About this Plan
Sidewinder. Control line pulse jet speed model.
Quote: "Another in the series of MAN's Nats winners; this one in the 'Blowtorch' field with practically a clean sweep at Chicago; holds National record for jets at 185.62 mph and has hit 190. Sidewinder, by MG Hoyt.
Nineteen years of bad dope and foul-ups; now at last I'm started. It starts on the second pump every time. All the problems I've seen with starting and take-off did not show up for me. This from Navy man Pat Carroll concerning his experience with CAT jet thanks to the fine article, 'Jets the Thereputic Way' by Maury Atmore and Ken Juszkiewicz in the April MAN. With a green pit crew, they followed the instructions and Pat had his first speed plane in the air.
Far from being an isolated case, this report is typical of the many we have received. As another writer put it: After we got over being terrified of it, things went off just the way the MAN article said they would.
For seasoned speed fliers there is an entirely new sensation with that roaring dragon out there on the end of the lines. Mike and Jack Olson, of Fargo, North Dakota, for example, flew all classes of speed. Not long ago they started flying jet, and now have little time for anything else. Last year Mike placed first in Open at the NATS with his Sidewinder. Jack held the Junior record with his Sidewinder, then turned sixteen and promptly hung up a new Senior record.
A pulse jet engine for model planes has certain peculiarities which can cause the modeler a lot of grief. It develops maximum power when the fuel mixture is correct just as a reciprocating engine does. It will still run, at a power loss, when too rich or too lean. When rich, the slightest bump or jerk will cut the engine. When the mixture is lean, the engine will continue to run when sub-jected to rough treatment. However, when the plane is airborne and picks up speed, the ram air entering the intake causes further leaning of the mixture and the engine cuts due to fuel starva-tion.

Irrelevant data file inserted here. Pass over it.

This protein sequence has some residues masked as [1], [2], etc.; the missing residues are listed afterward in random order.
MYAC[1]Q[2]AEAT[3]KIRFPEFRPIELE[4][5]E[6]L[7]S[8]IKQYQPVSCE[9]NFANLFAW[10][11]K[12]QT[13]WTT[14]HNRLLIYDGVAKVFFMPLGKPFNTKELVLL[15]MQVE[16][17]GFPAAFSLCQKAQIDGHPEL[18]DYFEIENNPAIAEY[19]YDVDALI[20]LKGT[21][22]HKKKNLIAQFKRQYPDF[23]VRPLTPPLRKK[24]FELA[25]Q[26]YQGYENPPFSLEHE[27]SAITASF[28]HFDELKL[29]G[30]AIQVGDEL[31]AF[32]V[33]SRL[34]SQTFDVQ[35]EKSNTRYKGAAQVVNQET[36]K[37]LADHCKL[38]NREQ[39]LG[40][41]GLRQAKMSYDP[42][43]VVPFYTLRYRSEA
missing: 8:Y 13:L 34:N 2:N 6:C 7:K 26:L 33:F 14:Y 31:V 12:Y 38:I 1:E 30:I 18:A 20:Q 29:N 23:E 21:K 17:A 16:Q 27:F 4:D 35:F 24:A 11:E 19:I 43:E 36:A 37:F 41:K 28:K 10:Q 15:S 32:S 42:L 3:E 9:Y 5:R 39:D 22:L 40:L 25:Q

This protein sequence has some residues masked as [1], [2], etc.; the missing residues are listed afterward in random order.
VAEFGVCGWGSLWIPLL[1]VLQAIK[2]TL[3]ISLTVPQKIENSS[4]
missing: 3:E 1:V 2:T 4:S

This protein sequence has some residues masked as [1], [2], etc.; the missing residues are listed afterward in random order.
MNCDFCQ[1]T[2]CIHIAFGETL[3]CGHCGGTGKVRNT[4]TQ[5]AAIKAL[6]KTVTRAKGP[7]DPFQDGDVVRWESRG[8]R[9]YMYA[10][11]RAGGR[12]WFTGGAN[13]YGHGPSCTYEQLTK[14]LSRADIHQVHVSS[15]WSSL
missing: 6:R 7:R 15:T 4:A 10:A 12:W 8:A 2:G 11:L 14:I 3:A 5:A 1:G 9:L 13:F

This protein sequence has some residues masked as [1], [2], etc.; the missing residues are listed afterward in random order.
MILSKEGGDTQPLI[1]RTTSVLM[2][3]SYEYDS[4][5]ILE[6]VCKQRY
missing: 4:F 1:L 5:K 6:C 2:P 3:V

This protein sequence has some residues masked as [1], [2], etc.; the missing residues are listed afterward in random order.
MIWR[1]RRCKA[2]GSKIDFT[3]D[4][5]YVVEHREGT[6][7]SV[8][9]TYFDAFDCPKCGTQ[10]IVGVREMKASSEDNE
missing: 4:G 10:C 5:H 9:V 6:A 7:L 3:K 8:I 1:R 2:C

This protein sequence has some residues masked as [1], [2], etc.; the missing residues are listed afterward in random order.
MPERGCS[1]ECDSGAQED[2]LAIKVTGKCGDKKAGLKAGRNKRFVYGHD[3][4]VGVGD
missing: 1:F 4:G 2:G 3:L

The Sidewinder was designed to take advantage of these characteristics. It makes a take-off in a lean condition, and as it picks up speed, centrifugal force feeds more fuel to compensate for the increased fuel requirement.
Although a jet engine is about as selective as an old garbage can when it comes to fuel, and can he made to run on almost any liquid hydrocarbon, some fuels do work a lot better than others. The first tests of the Sidewinder demonstrated that ordinary fuels did not have a sufficiently broad combustion ratio. The Sidewinder would start and take off easily, but after one or two laps, cen-trifugal force had enriched the mixture to the point of flood-out. Our next problem was to develop a fuel blend that had five primary characteristics:
1. Safe (there are many fuel additives that can literally cause you to lose your head).
2. Extremely broad combustion ratio.
3. Easy starting.
4. High power.
5. Reasonably economical.
The result was a non-petroleum based fuel which has been higjhly successful for the Sidewinder, and, with different proportions of the same ingredients, for conventionally designed planes..."
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